Subject: I have found a DVD that I think you would enjoy
An Entertaining Entry In The Popular Series
Gary F. Taylor | Biloxi, MS USA | 10/15/2007
(4 out of 5 stars)
"As originally created by author John P. Marquand, Moto was an icy and distinctly lethal Japanese agent; 20th Century Fox, which had earlier created the extremely popular Charlie Chan series, toned down his more deadly qualities, cast German actor Peter Lorre in the role, and between 1937 and 1939 made eight films featuring the character. Although they did not really challenge the Chan films, they were popular in their own right, and it was not until American sentiment began to turn against the Japanese that 20th Century Fox dropped the character.
Made in 1939, MR. MOTO'S LAST WARNING is the sixth film in the series, and it finds Moto (Lorre) working to foil an attempt to set the English and French against each other by blowing up the French fleet as it enters an English-controlled canal in the middle east. Although the film has a slow start, it is graced with a gifted cast that includes George Sanders, John Carradine, and Ricardo Cortez, and it soon comes up a snappy pace and proves unexpectedly watchable.
Over the years the Chan films have drawn considerable condemnation from Chinese Americans due to the fact that Chan was never played by an Asian actor; somewhat curiously, the Moto films have escaped the same degree of politically-correct derrision. This is all the more odd because Lorre is even less of Japanse than Oland and Toler were Chinese. Even so, Lorre is always interesting to watch, and his unexpected physicality (Moto is a master of judo) drives the film remarkably well.
MR. MOTO'S LAST WARNING is the only film in the series presently in public domain, a circumstance that seems more accidental than intentional. The Alpha release is very much in line with that: the picture is shaky, particularly in the opening segments, and the sound is quite weak. Fans of the series would do better to go with the series editions now in release through 20th Century Fox--but no matter which copy you lay hands on, you'll find the film an enjoyable bit of flyweight fun. Recommended to fans of 1930s mysteries, thrillers, and espionage movies.
GFT, Amazon Reviewer
Dedicated to the negative voter, who can hardly wait for me to put another review so he can give it an unhelpful vote."
Good film, but buy the box sets :-)
Eric Pregosin | New Carrollton, Maryland United States | 05/12/2007
(5 out of 5 stars)
"Very enjoyable mystery with Peter Lorre in a Charlie Chan like role. However, this film has been availale by itself for ages on both DVD and VHS. You are better off buying the 2 Fox box sets, because it's the only way to get all 8 (including this one) films that Lorre did with the character, not to mention as a bonus on set 2, a rare chance to see what Henry Silva did with it 30 years later.:-)"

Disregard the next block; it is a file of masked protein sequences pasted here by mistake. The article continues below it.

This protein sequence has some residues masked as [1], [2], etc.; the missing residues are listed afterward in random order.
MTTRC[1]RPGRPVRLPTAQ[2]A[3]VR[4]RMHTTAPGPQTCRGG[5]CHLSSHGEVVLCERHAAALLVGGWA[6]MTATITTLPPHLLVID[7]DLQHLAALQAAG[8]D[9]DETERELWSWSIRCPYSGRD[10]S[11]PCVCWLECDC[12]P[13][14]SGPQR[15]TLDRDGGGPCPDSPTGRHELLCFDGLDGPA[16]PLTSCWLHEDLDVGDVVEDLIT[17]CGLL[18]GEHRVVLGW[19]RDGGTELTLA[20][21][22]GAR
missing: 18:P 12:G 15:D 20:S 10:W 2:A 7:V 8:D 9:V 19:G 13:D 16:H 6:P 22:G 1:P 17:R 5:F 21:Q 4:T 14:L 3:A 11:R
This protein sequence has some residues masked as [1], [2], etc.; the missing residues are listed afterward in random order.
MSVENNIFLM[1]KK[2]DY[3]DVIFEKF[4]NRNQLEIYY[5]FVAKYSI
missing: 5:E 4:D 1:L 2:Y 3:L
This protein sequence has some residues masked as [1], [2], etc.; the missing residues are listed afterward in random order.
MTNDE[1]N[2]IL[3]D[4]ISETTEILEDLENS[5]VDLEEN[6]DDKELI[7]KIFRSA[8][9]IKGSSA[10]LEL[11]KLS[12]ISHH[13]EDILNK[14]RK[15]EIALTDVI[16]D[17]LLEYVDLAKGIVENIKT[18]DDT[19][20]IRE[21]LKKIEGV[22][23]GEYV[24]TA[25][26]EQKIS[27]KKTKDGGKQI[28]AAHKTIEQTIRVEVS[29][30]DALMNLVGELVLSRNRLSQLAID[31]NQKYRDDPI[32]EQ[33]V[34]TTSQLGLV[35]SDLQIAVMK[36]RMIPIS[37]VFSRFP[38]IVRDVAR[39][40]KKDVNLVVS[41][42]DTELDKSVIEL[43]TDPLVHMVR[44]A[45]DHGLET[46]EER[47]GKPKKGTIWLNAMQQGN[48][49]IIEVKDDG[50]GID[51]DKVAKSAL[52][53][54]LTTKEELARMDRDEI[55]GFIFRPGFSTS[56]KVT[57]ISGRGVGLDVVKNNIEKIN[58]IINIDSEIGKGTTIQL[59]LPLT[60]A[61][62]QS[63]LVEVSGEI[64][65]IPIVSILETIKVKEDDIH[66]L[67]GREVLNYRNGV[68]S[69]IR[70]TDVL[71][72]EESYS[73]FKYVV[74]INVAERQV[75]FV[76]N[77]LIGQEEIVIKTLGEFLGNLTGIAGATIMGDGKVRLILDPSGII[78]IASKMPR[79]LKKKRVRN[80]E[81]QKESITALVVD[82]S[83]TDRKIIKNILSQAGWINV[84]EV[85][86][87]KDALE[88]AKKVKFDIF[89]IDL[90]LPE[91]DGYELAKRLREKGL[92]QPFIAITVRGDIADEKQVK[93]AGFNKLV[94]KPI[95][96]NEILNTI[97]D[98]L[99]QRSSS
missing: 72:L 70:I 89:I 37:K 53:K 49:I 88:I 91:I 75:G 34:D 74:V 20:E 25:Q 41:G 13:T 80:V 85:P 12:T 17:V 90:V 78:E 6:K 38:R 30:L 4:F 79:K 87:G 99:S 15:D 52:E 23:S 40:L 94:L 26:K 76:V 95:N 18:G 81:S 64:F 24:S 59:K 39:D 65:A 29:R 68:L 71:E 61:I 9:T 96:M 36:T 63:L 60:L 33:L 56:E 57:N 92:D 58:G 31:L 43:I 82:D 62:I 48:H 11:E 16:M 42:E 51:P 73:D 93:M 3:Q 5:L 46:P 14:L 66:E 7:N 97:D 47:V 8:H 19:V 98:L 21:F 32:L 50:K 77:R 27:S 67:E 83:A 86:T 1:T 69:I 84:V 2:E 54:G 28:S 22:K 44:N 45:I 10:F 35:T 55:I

Mr. Moto is still fun, but the movies are starting to be lit
C. O. DeRiemer | San Antonio, Texas, USA | 03/21/2008
(4 out of 5 stars)
"By now the Mr. Moto series was becoming no more than the Saturday matinee filler Peter Lorre knew it would be. The greatest interest in Mr. Moto's Last Warning lies in keeping track of how many deaths Mr. Moto will cause in the pursuit of his kind of justice. By my count it was a draw with the bad guys, with one ringer thrown in. Please note that elements of the plot are discussed.
We're in Egypt and an unknown country is plotting to create an incident involving the Suez Canal that will have France and Britain at each other's throats. A master criminal and his gang, taking orders from this nameless country, will set mines at the entrance of the Canal. When the French fleet starts to pass though...kablooie! False evidence will point to Britain. However, Kentaro Moto of the International Police has been working to expose this plot for weeks. He knows the master criminal is in fact Fabian the Great (Ricardo Cortez), a smooth, quick-thinking and ruthless individual posing as a ventriloquist at a seedy Egyptian music hall. It would be hard to decide which is worse, Fabian's utter lack of scruple or George Sanders' awful German accent. (He plays Eric Novel, who tends to show up too often at places he shouldn't be.) Moto quickly finds he is alone. Every time he thinks he can call for assistance, death gets in the way. Finally, with only a foolish Englishman, played to perfection by Robert Coote, to help, Moto prevails and world peace is insured for a few more weeks. (The movie was made in 1939)
Peter Lorre continues to do a fine job as Kentaro Moto. He gives Moto an interesting blend of innocence, shrewdness and ruthlessness. Ricardo Cortez, a great success as a leading man in the silent movies, was by now doing movies like this. He may be a stolid actor, but he still is interesting enough to carry the role without breaking a sweat. Unfortunately, George Sanders is just about as bad as his accent. My heart, however, was captured by Virginia Field as Connie, proprietor of Connie's Place, a seedy dive. Connie loves Fabian too much but at least she can tell the difference between right (smuggling) and wrong (blowing up the French fleet). Field plays Connie as a kind of dime-store version of Joan Blondell...blond, plump, good-hearted and luscious.
For those who also like to keep score, here's what I came up with. Caused by the bad guys: Death by knifing; death by diving bell. Caused by Kentaro Moto: Death by judo chop; death by too much Suez water. Caused by the ringer: Death by bullet into the chest.
Mr. Moto's Last Warning is one of the four movies in The Mr. Moto Collection - Volume Two releaased by Twentieth Century Fox. It looks and sounds fine. Other editions are available because the movie fell into the public domain. They all are supposed to have poor DVD transfers. If you're a Moto person, I'd advise just buying the collection."